In our gospel text this morning, I suspect Jesus is practicing what it means to say no. To heal or not to heal on the Sabbath? That is the question.
The law, it would seem, is clear: no work on the Sabbath. But hear again what Jesus says: “Does not each of you on the sabbath untie your ox or your donkey from the manger, and lead it away to give it water?”
Your ox or your donkey. I don’t think Jesus’s word choice is coincidental. Those words appear among a litany of persons and animals in Deuteronomy’s version of the Sabbath commandment, underscoring that the Sabbath is for everyone. And it goes on to remind the Israelites of their deliverance from slavery in Egypt, rooting Sabbath rest in liberation.
To heal or not to heal? then becomes something more like To allow a restrictive religious law to continue to oppress this woman and prevent her too from enjoying Sabbath rest, or to say no to all of that?
As one biblical scholar explains: When Jesus chooses to heal the bent-over woman, “his touch represents fellowship for those whose ailments may have denied them human contact; Jesus’s touch is their initial welcome back into community.” 
Jesus’s healing touch is indeed a liberative act. It frees the woman who has been healed so that she might praise God.
Our text reminds us that the Sabbath is about being made free. Free to be and to rest and to delight in God’s beauty. Free from distractions, and free to say no.
The Sabbath, as one blogger writes, is a gift of freedom, and it is a gift as old as creation itself. The first Sabbath, described in Genesis, is the capstone of creation, a gift from God so that we might be able to embrace all that has been created. 
Maybe that’s why it’s so easy to experience Sabbath rest when I’m wading in the waters of Lake Michigan in Chicago or walking down the tree-lined streets of my neighborhood here in Omaha. Because there is an intimate link between Sabbath and creation.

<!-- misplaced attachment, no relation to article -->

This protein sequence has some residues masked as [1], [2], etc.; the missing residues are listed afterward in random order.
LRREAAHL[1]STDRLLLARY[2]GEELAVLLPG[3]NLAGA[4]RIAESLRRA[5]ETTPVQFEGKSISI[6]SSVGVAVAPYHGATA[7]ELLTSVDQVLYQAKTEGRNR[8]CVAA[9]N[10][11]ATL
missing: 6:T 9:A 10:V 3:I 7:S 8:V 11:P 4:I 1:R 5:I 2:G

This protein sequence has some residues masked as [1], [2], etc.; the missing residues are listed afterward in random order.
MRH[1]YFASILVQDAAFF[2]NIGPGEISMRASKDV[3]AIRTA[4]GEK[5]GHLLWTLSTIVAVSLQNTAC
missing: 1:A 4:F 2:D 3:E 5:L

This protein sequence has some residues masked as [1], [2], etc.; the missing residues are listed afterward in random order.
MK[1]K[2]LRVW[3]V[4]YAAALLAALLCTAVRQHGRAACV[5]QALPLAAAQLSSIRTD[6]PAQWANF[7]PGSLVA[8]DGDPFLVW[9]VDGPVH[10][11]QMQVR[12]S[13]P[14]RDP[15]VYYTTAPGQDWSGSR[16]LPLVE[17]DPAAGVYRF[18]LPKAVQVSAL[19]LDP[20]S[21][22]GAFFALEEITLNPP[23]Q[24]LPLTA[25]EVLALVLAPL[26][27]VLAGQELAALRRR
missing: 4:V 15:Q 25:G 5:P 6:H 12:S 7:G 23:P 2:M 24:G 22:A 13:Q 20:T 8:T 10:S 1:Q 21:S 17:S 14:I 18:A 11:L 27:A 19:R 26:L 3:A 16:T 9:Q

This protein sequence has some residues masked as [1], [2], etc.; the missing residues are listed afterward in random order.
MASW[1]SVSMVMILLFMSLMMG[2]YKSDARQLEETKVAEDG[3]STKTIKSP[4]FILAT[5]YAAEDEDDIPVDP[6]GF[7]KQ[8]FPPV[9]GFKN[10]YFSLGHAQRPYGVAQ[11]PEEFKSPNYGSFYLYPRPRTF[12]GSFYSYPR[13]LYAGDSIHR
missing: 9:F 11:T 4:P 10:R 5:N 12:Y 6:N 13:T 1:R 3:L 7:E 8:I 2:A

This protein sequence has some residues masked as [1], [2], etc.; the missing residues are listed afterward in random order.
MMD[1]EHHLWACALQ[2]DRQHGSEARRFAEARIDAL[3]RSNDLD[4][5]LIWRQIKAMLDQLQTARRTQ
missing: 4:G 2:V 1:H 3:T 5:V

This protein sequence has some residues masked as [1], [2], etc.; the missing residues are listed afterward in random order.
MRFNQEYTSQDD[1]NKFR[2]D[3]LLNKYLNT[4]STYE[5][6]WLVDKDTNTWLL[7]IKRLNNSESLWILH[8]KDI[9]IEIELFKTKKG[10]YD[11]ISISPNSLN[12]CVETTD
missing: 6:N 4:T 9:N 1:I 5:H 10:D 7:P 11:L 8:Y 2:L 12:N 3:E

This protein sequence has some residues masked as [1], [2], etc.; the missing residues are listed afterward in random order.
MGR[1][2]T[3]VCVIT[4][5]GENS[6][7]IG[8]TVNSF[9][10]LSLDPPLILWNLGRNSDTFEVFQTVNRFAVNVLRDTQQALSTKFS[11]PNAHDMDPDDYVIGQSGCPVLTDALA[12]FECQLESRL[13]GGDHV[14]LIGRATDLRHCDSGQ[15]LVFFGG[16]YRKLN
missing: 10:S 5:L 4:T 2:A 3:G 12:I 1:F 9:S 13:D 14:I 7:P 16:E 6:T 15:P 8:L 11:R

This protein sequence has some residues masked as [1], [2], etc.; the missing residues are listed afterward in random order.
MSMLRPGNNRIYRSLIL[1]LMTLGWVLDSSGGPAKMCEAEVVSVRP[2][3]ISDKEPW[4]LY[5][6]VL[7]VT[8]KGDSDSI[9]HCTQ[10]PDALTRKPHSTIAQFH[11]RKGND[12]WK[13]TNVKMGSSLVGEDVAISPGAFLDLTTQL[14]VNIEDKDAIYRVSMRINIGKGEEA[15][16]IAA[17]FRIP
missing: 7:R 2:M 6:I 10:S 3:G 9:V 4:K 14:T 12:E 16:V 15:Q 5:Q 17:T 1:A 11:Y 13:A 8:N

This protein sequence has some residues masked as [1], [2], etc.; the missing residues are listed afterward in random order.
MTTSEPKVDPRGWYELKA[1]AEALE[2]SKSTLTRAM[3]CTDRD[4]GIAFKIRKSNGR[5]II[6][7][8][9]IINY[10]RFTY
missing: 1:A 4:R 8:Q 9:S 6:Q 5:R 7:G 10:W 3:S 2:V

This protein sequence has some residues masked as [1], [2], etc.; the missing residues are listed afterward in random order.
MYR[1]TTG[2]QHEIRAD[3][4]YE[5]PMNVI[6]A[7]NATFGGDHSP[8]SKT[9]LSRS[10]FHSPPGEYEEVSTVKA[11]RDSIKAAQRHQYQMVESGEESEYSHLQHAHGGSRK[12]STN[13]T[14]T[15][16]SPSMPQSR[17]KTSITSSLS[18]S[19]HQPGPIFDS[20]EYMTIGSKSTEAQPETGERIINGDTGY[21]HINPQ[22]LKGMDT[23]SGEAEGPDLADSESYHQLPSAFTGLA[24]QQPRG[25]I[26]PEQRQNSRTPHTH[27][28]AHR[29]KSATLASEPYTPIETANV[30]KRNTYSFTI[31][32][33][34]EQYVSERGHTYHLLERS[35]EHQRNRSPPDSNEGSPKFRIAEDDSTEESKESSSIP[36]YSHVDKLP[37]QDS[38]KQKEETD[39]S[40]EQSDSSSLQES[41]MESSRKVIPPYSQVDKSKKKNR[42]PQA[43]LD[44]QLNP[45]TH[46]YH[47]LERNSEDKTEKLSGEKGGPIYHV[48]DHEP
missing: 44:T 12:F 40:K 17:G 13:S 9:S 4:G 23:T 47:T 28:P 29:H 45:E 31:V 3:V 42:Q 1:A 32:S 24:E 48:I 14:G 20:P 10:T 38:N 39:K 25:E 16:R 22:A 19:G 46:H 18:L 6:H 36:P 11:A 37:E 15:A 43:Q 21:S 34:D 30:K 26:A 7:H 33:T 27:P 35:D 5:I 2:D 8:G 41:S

Creation reminds us of God’s good gifts to us and our interconnectedness with all things and all peoples. And the freedom of the Sabbath calls us to reconnect with God, with ourselves, and with the whole of creation.
When the woman who was once bent over for eighteen long years was suddenly able to stand up straight, her perspective quite literally changed. One pastor calls this text “a story of expansion, revelation, [and] vision widened by grace.”  Indeed, the healed woman sees more than just sunshine and fluffy clouds, but also a world in need.
Sabbath is a gift but also an invitation:
An invitation to a new way of life that says no to the things that make us bent over.
An invitation to the kind of justice-seeking Sabbath-keeping that Isaiah envisions, where the hungry are filled and the needs of the afflicted are satisfied.
An invitation to the freedom to be and to rest in God’s grace.
 Barbara Brown Taylor, An Altar in the World: A Geography of Faith (New York: HarperCollins, 2009), 127.
 Rodney S. Sadler, Jr., “Luke 13:10-17: Exegetical Perspective,” in Feasting on the Word: Year C, Volume 3 (Louisville: Westminster John Knox Press, 2010), 385.